Regis Assistant Professor Lawana Brown talks with nursing’s bestselling chronicler and advocate

If you follow the nursing profession, Theresa Brown may well be a familiar name. A clinical nurse in Pittsburgh, Brown has written about issues facing the profession for, The American Journal of Nursing, The Journal of the American Medical Association, and the Pittsburgh Post-Gazette. She is a frequent contributor to The New York Times where a February op-ed, "Covid-19 Is ‘Probably Going to End My Career,’" served as a wake-up call about a crisis of post pandemic burn-out among America’s must trusted professionals. Her first book, Critical Care: A New Nurse Faces Death, Life, and Everything in Between chronicling her first year as a nurse, became a textbook at many nursing schools. In 2015, Brown’s day-in-the-life account of her work, The Shift: One Nurse, Twelve Hours, Four Patients' Lives, became a New York Times bestseller.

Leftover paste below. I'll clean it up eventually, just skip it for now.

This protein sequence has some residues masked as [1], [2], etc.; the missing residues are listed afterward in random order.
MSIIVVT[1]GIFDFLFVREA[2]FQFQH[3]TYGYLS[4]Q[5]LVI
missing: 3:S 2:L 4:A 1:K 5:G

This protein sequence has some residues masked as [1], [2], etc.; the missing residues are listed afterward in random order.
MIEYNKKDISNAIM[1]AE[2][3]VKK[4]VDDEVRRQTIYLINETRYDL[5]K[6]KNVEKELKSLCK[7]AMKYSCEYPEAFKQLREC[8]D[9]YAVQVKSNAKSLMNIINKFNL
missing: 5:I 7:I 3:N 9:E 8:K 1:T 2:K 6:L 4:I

Ironically, Brown was not one of those nurses who always knew she would enter the profession. After receiving a BA and a PhD in English from the University of Chicago and an MA from Columbia University, she taught writing and literature at Harvard, MIT and Tufts before parenthood inspired a shift to nursing. Regis assistant professor and women’s health program director Lawana Brown’s wide-ranging conversation with Brown picks up with her career transformation.